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In hiring Ime Udoka as his replacement, Brad Stevens found the right man for the job

Ime Udoka was a 76ers assistant coach in the 2019-20 season.Jesse D. Garrabrant/NBAE via Getty Images

Only Brad Stevens could hire a coach that is just as mysterious as he was when he took over the Celtics’ helm eight years ago.

There is not one person in the NBA with a negative thing to say about Ime Udoka, the Celtics next head coach, and Udoka has quietly ascended into one of the best jobs in the NBA with a tireless work ethic and patience.

Stevens wanted to hire a former player. Check. He wanted to hire a person of color. Check. He wanted to hire someone with extensive experience coaching in different systems. Check. He wanted to hire someone perhaps without the big name, but with a pristine reputation. Check.


It was no shock Stevens and the 43-year-old Udoka bonded during the interview process. They have definite similarities. They are nearly the same age and Stevens has been watching Udoka for years as he has risen from the San Antonio Spurs staff to the Philadelphia 76ers and finally the Brooklyn Nets.

And while Celtics faithful may not be familiar with Udoka because we have never seen him publicly speak or he doesn’t have a Twitter account, he is the right candidate for this job.

That’s not to say Chauncey Billups or Darvin Ham would not have been equally strong choices. But it was apparent Udoka had made a connection with Stevens to convince the new Celtics president of basketball operations to select Udoka as his replacement as the next head coach.

As a member of the Trail Blazers, Ime Udoka battles Boston's Gerald Green for a rebound in a 2007 contest in Porland.Don Ryan

As a staff member of Gregg Popovich’s FIBA Team USA coaching staff in 2019, Udoka bonded with Celtics participants Jayson Tatum, Marcus Smart and Jaylen Brown. It spoke to the importance the Celtics placed on hiring a communicator who could relate and reach the Celtics’ younger stars.

Stevens was astute about reaching out to the team’s top players for their opinion on the future head coach. And Stevens also had to act fast because Udoka was coveted by several teams.


In the three weeks since Stevens took over as president of basketball operations for the departed Danny Ainge, five other NBA jobs became available and Udoka was on the top of the list for teams such as Portland, New Orleans and Orlando.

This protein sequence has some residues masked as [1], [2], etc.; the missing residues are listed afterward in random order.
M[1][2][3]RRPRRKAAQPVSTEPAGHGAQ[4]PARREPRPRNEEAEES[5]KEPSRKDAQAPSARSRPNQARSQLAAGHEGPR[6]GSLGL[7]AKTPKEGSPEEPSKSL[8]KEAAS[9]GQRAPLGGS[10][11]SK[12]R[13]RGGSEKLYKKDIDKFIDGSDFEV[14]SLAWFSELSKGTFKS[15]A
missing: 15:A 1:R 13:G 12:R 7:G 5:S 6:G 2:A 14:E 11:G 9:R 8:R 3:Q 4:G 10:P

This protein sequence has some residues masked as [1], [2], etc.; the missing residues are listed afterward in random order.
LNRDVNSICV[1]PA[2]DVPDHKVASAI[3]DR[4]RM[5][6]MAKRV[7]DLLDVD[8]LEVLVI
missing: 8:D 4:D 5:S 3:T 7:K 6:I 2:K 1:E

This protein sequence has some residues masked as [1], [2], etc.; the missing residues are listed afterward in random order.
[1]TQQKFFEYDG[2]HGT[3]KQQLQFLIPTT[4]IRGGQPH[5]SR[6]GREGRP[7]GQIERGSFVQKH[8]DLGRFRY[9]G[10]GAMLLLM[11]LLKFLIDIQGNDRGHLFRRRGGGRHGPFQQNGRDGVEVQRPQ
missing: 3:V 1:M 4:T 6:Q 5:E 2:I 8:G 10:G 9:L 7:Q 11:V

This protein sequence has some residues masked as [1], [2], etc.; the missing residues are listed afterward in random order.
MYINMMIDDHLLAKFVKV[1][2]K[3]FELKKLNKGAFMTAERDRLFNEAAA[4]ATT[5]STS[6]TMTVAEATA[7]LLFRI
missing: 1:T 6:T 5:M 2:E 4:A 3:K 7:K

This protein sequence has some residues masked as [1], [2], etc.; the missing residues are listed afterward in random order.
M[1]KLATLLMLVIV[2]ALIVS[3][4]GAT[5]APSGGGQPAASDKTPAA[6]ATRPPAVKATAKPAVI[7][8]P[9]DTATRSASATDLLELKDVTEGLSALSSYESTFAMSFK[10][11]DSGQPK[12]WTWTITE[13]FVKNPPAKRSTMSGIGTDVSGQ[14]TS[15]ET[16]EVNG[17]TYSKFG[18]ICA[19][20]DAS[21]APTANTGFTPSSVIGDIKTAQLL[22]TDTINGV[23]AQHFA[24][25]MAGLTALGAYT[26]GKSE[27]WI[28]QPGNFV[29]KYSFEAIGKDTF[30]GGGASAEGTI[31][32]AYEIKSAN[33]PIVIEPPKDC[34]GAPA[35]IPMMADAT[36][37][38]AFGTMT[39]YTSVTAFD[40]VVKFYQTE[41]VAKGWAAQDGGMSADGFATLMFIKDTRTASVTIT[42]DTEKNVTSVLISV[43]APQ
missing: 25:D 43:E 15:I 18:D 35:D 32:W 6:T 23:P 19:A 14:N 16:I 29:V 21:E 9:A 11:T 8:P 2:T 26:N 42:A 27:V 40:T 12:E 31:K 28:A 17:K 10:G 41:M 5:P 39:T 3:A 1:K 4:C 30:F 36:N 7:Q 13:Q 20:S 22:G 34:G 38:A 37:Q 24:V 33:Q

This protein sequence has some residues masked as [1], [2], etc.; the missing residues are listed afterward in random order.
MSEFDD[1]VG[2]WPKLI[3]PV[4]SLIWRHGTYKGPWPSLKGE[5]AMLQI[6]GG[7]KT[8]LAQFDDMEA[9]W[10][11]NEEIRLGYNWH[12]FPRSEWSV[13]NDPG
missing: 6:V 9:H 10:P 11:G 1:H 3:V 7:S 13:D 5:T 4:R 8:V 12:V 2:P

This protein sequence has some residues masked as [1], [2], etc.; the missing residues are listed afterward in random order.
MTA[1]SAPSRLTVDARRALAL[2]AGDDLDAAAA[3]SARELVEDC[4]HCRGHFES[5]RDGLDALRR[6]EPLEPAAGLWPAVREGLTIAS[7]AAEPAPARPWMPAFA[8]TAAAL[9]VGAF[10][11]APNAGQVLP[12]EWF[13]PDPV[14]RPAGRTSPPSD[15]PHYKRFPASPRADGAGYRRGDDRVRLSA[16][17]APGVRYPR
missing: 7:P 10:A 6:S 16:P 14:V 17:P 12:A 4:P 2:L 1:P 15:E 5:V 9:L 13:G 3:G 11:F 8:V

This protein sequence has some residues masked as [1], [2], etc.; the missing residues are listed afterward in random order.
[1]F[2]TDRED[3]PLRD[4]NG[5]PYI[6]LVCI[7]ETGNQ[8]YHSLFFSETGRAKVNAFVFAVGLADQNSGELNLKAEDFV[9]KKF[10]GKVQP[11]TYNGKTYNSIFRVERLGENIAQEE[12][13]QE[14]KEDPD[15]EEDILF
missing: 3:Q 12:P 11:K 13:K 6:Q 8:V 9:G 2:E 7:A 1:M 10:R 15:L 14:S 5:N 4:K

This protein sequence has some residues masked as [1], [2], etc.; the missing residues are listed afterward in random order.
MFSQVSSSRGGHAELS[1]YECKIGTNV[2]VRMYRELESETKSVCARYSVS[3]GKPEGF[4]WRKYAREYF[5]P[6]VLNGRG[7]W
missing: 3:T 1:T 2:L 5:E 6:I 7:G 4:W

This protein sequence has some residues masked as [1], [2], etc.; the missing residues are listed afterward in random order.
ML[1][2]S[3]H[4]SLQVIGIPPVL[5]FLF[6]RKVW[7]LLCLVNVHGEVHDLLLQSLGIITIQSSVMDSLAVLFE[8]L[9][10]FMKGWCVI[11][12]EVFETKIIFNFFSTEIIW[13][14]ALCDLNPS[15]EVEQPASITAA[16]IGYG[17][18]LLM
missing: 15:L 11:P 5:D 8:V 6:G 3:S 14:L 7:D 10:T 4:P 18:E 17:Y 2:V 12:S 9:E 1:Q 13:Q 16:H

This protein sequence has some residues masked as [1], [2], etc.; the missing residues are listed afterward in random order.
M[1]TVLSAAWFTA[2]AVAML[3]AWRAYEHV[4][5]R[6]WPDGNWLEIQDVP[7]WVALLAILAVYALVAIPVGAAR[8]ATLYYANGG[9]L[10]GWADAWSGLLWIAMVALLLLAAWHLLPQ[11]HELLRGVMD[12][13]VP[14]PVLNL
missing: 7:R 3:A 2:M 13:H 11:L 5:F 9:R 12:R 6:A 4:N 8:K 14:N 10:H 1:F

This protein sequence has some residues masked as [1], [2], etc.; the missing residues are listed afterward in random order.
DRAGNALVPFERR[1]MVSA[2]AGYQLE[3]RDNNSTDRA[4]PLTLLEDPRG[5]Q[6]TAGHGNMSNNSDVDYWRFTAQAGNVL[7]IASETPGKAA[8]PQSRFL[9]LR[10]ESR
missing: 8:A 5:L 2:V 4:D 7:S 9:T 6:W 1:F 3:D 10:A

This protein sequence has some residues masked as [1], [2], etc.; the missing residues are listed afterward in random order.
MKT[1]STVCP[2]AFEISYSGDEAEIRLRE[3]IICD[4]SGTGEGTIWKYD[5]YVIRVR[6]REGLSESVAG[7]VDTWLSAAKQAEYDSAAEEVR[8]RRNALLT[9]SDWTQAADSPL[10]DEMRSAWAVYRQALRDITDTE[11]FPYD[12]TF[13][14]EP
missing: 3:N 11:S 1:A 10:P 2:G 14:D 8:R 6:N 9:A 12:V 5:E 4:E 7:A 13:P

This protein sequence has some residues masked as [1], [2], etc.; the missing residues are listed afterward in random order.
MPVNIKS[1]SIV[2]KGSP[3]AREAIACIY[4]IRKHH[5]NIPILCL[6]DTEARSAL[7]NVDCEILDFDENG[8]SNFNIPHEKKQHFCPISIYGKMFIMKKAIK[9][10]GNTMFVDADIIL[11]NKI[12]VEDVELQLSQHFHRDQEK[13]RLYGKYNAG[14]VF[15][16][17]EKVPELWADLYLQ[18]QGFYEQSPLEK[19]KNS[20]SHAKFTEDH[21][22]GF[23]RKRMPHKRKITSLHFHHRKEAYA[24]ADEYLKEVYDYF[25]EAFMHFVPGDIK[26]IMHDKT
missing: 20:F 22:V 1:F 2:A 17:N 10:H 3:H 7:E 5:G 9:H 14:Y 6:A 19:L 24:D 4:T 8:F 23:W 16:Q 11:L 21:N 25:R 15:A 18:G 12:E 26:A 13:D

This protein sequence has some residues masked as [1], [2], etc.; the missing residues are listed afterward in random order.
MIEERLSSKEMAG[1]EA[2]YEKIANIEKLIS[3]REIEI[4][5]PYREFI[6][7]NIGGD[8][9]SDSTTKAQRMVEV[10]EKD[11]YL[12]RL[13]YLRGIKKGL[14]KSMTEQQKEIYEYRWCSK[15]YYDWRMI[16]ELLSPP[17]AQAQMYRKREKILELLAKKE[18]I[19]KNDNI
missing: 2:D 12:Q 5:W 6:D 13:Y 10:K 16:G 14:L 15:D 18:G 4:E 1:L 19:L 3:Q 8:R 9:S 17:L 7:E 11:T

But the Celtics job was perceived as being the best coaching opportunity. Stevens went through the methodical and private process of conducting interviews with coaches whose teams were in the playoffs. Although his Nets were eliminated in Game 7 by the Milwaukee Bucks on Saturday, Udoka has been credited with being a key asset to first-year coach Steve Nash after spending several years with Brett Brown in the resurrection of the 76ers and in San Antonio with Popovich for seven years before that.

Experience is not an issue for Udoka, he just needed his first opportunity to become a head coach. And his hiring is indicative that the Celtics organization is opening to hiring outside of the box, outside their comfort zone. Stevens hired someone outside of his circle. The Celtics hired their sixth Black coach and one with no NBA experience.

There had been a perception that qualified Black assistant coaches were getting passed up for jobs by analytics-based and more inexperienced coaches, and in some cases, such as with Nate Bjorkgren in Indiana, it backfired.

Udoka could have taken over an NBA team years ago. He had more experience and higher regard in league circles than Taylor Jenkins in Memphis or Mark Daigneault in Oklahoma City, who were unheralded before getting their first NBA jobs.


Udoka has played with great players and coached great players. He has waited for his turn to become a serious coaching candidate. And it was apparent that this offseason would be his golden opportunity. The fact that he’s watched the Celtics several times a season while with Philadelphia and Brooklyn gives him a familiarity with the roster and the team’s strengths and weaknesses.

The Nets eliminated the Celtics in five games last month. Udoka had to game plan against Boston, devise ways to contain Tatum and counter Stevens’s tactics to slow the Nets down on offense. And we will get to know much more about this mystery man over the next few months.

He will have to develop his own personal style of play. He will have to adapt his philosophy to the Celtics’ roster and he will be expected to win immediately because of the talent he inherits. Meanwhile, Stevens’s job is to upgrade the roster from last season.

Ime Udoka, who spent a season as an assistant with the Sixers, talks with Philly's Ben Simmons during a 2019 game.Chris Szagola/Associated Press

He has already made the right move to improve the culture. Udoka will now have to assemble a staff that will have an impact on the entire roster but especially help upgrade the games of Tatum and Brown. Udoka played in the league, learned from some of the best coaches and has obviously prepared for the opportunity to take over his own team.


We will learn more about Udoka starting today. But he made enough of an impression on Stevens to win the job the past few days. Stevens sought to hire a coach he would work with closely but also trust enough to allow him to run the team as he desires.

In the span of five days, Stevens traded the team’s highest-paid player to clear much-needed salary cap space and hired a coach who is well-equipped to lead the Celtics to the next level. Not a bad first few weeks on the job.

Gary Washburn is a Globe columnist. He can be reached at gary.washburn@globe.com. Follow him on Twitter @GwashburnGlobe.